Antidepressant Fluvoxamine May Reduce Risk of Hospitalization for COVID-19 Patients

Since the start of the pandemic, scientists have scoured a catalog of dozens of drugs in an attempt to find one that could have an effect against COVID-19 infections. These investigations have ended in large part in frustration. The only drug approved by the FDA to treat patients with COVID-19 to date is remdesivir. Most of the others have shown little or no efficacy and have fallen back into pharmaceutical obscurity. Others, like hydroxychloroquine and ivermectin, have found support among anti-vaccines and the far right, despite very alarming safety records.

But remdesivir may soon have company. A new clinical trial shows that fluvoxamine, typically prescribed to treat depression, anxiety, and obsessive-compulsive disorder, has shortened hospital stays for people with severe COVID infections.

The results, Posted in The Lancet Wednesday, could be a huge breakthrough in saving patients’ lives and shortening recovery from COVID, not least because fluvoxamine is incredibly cheap and can be administered orally.

“Scientifically and medically, I believe this treatment should now be considered a serious therapeutic option to reduce the risk of hospitalization and death in patients with COVID, especially in low-resource countries that have no ‘other means to deal with the pandemic, “Nicolas Hoertel, a psychiatrist at the University of Paris who was not involved in the study, told The Daily Beast. “This treatment is safe, well tolerated, inexpensive, easy to use and with a high level of evidence of high efficacy. It could be a game-changer with vaccines. “

Fluvoxamine was first introduced to the world in 1983 and has been approved by the FDA since 1994. It is a selective serotonin reuptake inhibitor, or SSRI. Unlike remdesivir, it does not have obvious antiviral properties. Edward Mills, co-author of the new study based at McMaster University in Canada, told The Daily Beast that the effects are probably anti-inflammatory.

This is the key, because in many severe cases of COVID, it is not the virus that kills – it is the body’s own immune response that hyperdrives and unleashes itself on healthy cells and tissues, to an incredibly fast pace.

To see if fluvoxamine could alleviate this storm of inflammation, Mills and his colleagues first tested it in a small clinical trial last year and found that fluvoxamine appeared to prevent severe progression of COVID when patients were treated early. These results were published in JAMA in November 2020. A parallel study by Hoertel and other French researchers also found that hospitalized COVID patients prescribed fluvoxamine had a lower risk of being intubated or dying.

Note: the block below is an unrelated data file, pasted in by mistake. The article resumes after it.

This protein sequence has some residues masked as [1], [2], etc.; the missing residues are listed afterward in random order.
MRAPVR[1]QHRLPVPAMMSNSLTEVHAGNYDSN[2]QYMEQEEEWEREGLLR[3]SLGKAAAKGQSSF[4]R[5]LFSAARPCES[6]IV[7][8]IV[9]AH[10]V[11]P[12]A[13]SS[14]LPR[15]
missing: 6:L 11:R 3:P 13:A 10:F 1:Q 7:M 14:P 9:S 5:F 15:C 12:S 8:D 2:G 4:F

This led to the selection of fluvoxamine for the TOGETHER trial, the largest double-blind randomized clinical trial to date to study the efficacy of eight pre-existing drugs against COVID-19. The fluvoxamine arm of the trial began in January 2021 and involved administering the drug to 741 COVID-positive Brazilian adults who were not vaccinated and were considered at high risk for serious infection. Another 756 COVID-positive participants received a placebo.

Participants treated with fluvoxamine were 32 percent less likely to require more than six days of hospitalization than their placebo counterparts, and saw an overall 5 percent reduction in the risk of prolonged hospitalization. Among the patients who took at least 80 percent of their drug doses, there was only one death in the fluvoxamine group, compared to 12 in the placebo group.

David Boulware, an infectious disease specialist at the University of Minnesota who was not involved in the new study, told The Daily Beast he “absolutely” believes we could see the drug playing a serious role against COVID almost at once.

“This is an existing FDA approved drug that is available in probably all US drug stores and is available worldwide,” he said. The cost for a 10-day course of treatment is around $ 10, ”well below the cost of current COVID treatments like monoclonal antibodies. Although less effective, Boulware believes that fluvoxamine can be used as a complementary treatment to further improve results.

Boulware raises the question of dosage: in the TOGETHER trial, about 25% could not tolerate 100 milligrams per day of fluvoxamine, and 15% could not tolerate the placebo (probably because they were just sick with the COVID). A dose of 50 milligrams is being studied in two US trials, and he believes it may have a better overall effect for patients.

The findings could also encourage health experts to enlist other SSRIs to fight COVID. Not all of them work with the same biochemistry as fluvoxamine, but one called fluoxetine is actually quite similar. Some first studies led by Hoertel were encouraging. And unlike fluvoxamine, fluoxetine is already on the World Health Organization’s Model List of Essential Medicines.


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